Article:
HOUSTON – "We're not using the film at all, there's no need to," stated Jimmy Phillips, the director of Theater LaB's April 15 - May 24 revival of Eating Raoul, the 1992 musical version of Paul Bartel's 1982 cult movie of the same name. "The book for the musical is really strong. The space in Theater LaB doesn't lend itself to all the levels in the film. I don't want actors to be influenced by established performances. And the musical is much lighter than the movie, not as dark at all."
Book by Bartel (he co-wrote, directed, and co-starred in the movie), music by Jed Feuer and lyrics by Boyd Graham, the campy, vampy show is about Paul and Mary Bland, whose adventures are anything but bland. After Mary is accosted by a swinger who lives upstairs and Paul accidentally kills him by wielding a frying pan to the noggin, the asexual Blands have a brainstorm about how to raise the money necessary to open up a longed-for cafe: lure perverts into their apartment, bop them dead on the head and rob them. Tax-free community service, in other words. All goes according to plan until Raoul, the super, discovers their ruse; a would-be nightclub singer of "salsa egotistica," Raoul has his own designs on their crimes, offering to dispose of the corpses via a dog food factory, for instance. The "mucho macho man" also tempts Mary about other bodily functions. The title more than hints at what ultimately becomes of the super, who's a bit too scheming for the Blands.
"It looks like camp, but we can't do it as camp," Phillips explained. "We must be sincere. We can't be over the top in terms of characterization. Paul and Mary and real honest people," even if they murder for money. "They really want a restaurant." Paul and Mary, Phillips continued, are earnest, and their characters change, each learning what, and whom, to value most. "The love and commitment between Paul and Mary saves them."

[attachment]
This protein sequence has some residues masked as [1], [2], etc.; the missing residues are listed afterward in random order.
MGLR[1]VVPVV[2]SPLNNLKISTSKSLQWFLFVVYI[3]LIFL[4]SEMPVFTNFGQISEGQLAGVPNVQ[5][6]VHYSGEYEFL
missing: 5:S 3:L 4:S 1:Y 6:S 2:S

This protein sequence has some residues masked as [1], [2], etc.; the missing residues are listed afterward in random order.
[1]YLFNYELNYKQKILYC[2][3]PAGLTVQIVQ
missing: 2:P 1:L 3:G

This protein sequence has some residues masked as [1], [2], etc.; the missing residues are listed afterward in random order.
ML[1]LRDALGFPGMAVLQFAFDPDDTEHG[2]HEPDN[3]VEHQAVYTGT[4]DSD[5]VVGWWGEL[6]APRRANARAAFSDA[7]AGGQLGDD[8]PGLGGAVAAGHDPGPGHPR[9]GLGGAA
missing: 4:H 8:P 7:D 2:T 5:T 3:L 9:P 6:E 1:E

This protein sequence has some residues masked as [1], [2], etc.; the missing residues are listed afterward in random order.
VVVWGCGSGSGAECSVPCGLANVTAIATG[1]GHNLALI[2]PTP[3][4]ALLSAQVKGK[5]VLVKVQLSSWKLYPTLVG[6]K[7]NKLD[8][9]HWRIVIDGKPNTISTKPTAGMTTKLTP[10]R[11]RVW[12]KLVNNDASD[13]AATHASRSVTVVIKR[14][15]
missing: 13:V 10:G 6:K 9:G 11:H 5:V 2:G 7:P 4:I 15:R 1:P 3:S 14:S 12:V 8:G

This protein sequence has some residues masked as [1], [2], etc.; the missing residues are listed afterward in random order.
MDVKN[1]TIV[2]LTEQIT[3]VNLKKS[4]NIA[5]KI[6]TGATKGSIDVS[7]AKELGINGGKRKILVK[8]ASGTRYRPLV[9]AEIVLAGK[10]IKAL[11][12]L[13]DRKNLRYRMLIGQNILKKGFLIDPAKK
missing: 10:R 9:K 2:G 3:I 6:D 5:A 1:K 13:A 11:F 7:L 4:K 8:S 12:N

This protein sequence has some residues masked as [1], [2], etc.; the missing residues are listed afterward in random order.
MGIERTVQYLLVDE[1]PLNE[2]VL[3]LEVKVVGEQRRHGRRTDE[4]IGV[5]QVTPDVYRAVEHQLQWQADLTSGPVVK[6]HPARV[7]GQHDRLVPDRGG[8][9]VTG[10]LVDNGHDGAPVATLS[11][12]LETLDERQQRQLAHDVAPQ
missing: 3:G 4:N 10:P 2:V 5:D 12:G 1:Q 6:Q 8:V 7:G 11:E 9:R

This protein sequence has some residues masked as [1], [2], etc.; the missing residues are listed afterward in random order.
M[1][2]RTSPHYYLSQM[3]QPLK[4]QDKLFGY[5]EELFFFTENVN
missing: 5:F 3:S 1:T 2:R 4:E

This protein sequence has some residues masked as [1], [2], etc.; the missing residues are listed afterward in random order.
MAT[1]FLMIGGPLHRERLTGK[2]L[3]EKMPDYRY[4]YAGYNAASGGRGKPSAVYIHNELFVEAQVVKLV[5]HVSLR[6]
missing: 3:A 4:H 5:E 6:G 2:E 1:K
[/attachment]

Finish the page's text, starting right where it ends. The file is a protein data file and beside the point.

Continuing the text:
That being said, Eating Raoul the musical is supposed to be a hoot. The movie was set in the early 1980s; for "fun" Bartel pushed the musical back to the mid 1960s to avoid the AIDS era and to underscore the swinger phenomenon. To Phillips, "Eating Raoul is a retro kind of thing, a time warp. So we're going back to the early seventies. There will be lots of bellbottoms and paisleys and midriff shirts and disco."
Part of the reason for the 1970s motif is that that's the era in which Phillips grew up. But Phillips also likes the fashion better then, thinks its more theatrical, more suited to the show's sensibilities. "And the music of the 70s, disco, has such a flare." Plus, the times were still relatively innocent then; sex didn't kill and drugs hadn't become epidemic. Although the show is more buoyant and sportive than the black comedy film, Phillips is "going all out" to mirror its naughtiness. "Our dominatrix is 6' 2" in stiletto heels and has a 38 bust." Raoul will be part Carmen Miranda, part Tito Puente, part Ricky Ricardo. Most essentially, "The theme of the show is how to find sexiness in the ordinary things in life, in the everyday, in the mundane, in the commonplace, like marriage."
"It will be presentational," Phillips said. "We're stressing the victims as a Greek chorus, explaining the action. We're using modular furniture that comes together in one scene and pulls apart for others." So much will audiences be on top of the action, Phillips asserted, that they won't be sure whom Mary will bop at the climactic moment.
Eating Raoul runs April 15 - May 24 at Theater LaB in Houston. For tickets, $18, call (713) 868-7516
See separate interview with Bartel, in Apr. 9 news story on Playbill On-Line.
By Peter Szatmary